While a boat cruise is unmatched when it comes to taking in the beautiful curves of the Rhine River Gorge, the main advantage of touring the Rhine Valley by car is that it gives you a chance to explore the area in much greater detail. And there is so much to explore!
There are 25 castles nestled in the lush greenery on both shores of the Rhine. There are trails for hiking and biking through shadowy forests and across blooming meadows. There are picturesque villages like Assmannshausen and Bacharach welcoming you with delicious food and drink from the nearby vineyards. There are Roman ruins and Imperial monuments. Here is what I checked out on my Rhine Valley trip:
Rüdesheim am Rhein is the kitschy tourist mecca of the Rhine Valley, or as The German described it, “the only place in the Valley that every Chinese tourist knows.” Naturally, I loved it. Rüdesheim is like Rothenburg on crack – every building looks like it jumped off the page of a German fairy tale, what with whimsical murals and carvings and such – but infinitely more soaked in wine and wine imagery. It’s ADORABLE.
Essential Rüdesheim facts: It is a thousand years old with a population of 10 thousand people; it is located just over 30 minutes away from Mainz and an hour from Frankfurt; it’s a popular starting point for Rhine Valley boat tours; it houses the first German museum for data-storage musical instruments (who knew that this was a thing?) and a museum of medieval torture, and hosts an annual wine festival.
Whisper River Valley connects with Rhine at the small town of Lorch. It is probably one of the greenest places I have ever seen, anywhere – like a temperate jungle. Driving along its winding roads I felt like Nature was giving me a big, green hug. The German took me on the Wispertal micro-adventure in pursuit of the best lunch in the region, but I would gladly come back for a week of hiking the cliffs above Wisper and Rhine (and the best schnitzel ever).
Essential Wispertal facts: Whisper (river) is a Rhine tributary less than 30-km long. The town at its mouth, Lorch, has produced the Catholic Bishop of Oslo (Norway) and a deputy to a German cabinet minister. There are 5 private vineyards specializing in Riesling and Pinot Noir. The valley is very popular for hiking, camping and fishing, as it is a natural conservation area (peppered with medieval ruins).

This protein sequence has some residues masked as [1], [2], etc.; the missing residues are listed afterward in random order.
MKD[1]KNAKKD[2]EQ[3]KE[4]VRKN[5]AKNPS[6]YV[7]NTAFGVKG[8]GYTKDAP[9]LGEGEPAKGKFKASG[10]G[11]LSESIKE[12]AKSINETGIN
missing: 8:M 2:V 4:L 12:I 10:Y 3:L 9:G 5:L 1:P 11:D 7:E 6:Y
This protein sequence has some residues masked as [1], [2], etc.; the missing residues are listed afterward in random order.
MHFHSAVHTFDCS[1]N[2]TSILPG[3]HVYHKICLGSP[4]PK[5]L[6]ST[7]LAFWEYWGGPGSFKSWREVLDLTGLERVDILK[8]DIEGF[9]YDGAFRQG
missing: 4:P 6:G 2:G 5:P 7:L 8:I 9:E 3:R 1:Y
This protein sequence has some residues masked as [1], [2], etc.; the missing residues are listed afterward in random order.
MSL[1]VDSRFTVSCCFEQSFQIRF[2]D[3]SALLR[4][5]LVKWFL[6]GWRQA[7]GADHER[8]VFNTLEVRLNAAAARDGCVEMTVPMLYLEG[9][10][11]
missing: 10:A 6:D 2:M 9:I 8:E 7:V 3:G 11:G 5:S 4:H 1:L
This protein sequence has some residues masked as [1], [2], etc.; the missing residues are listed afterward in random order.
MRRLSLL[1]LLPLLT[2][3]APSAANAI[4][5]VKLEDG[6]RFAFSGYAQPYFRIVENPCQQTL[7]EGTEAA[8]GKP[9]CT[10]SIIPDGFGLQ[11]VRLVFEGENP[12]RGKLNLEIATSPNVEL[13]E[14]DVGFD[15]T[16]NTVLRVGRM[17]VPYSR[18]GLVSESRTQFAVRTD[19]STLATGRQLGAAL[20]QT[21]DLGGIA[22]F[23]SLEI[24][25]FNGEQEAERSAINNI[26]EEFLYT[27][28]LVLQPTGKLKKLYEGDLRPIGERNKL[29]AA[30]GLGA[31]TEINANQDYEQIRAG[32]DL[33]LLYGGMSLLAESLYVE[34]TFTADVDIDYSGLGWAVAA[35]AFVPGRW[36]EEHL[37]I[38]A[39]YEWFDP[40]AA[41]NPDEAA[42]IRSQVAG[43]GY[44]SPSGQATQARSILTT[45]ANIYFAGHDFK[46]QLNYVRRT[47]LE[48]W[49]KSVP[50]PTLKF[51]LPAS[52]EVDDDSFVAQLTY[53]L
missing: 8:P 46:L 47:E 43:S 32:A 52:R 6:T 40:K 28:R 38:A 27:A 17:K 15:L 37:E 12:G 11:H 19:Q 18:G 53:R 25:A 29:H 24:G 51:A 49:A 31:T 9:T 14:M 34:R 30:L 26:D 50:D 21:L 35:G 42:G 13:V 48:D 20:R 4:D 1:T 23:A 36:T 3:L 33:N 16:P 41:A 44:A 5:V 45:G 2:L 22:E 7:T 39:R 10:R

Lorelei is a cliff 120 meters above the Rhine at one of its narrowest, curviest points. The name allegedly stems from a local beauty named Lorelei, who distracted shipmen passing through this dangerous part of the gorge with her sad song (about an unfaithful lover) and golden hair. With fatal consequences, of course. Personally, I liked Lorelei for the gorgeous views of the Rhine Valley.
Essential Lorelei facts. Lorelei is located mid-way between Rudesheim and Kolbenz. The cliff serves as an observation deck above the Rhine Valley, and there is a picturesque café just steps away, should you be craving some Weinschorle (as I always was). You can read the ballad of Lorelei in German or French here, or listen to the modern English-language interpretation of the legend.
Koblenz is the first real city you encounter on the north-bound trek along the Rhine after leaving the Mainz/Frankfurt area, and marks the northernmost point of the Upper Middle Rhine Valley. There’s quite a bit to do, including touring a giant Ehrenbreitstein fortress that can be accessed by a funicular over the Rhine itself.
My favorites? I loved the EPIC Wilhelm I of Germany monument that paid tribute to the unification of Germany yet specialness of all its regions (there was something very Soviet and VDNKh-like about it), the sprawling biergarten on the banks of the Moselle River, and the Ehrenbreitstein-adjacent flower garden high above the Rhine that offered stunning views of Koblenz.
Essential Koblenz facts: the city is home to more than 100,000 people, it recently celebrated its 2000-year!!! Anniversary, the name means “confluence [of rivers – Rhine and Moselle]”, it’s been frequently occupied by the French, leading to some identity crises; and apparently it was considered as the capital of West Germany following the partition of the country after WWII, but lost out to Bonn…I do not remember why, but it had something to do with France.
Ok, so I did SEE quite a lot of them – just from a distance. But in-between feeling lazy and melting in 40C heat, I didn’t feel bad about missing out on strenuous uphill hikes (especially when I knew that those awaited me in Bavaria).
That said, here are the best Rhine Valley castles for exploring, if you’d like to journey back a thousand or so years: Rheinstein, Reichenstein, Soonek, Lahneck, Stolzenfels, Rheinfels, Marksburg and Sterrenberg. Most offer guided tours, special events for adults and kids, and restaurants serving regional cuisine – in the case of Sterrenberg, with a panoramic view of the valley. Several other Rhine Valley castles are full-time hotels – for those of us who like to vacation German-nobility-style. I’d be lying if I said that I wasn’t considering it…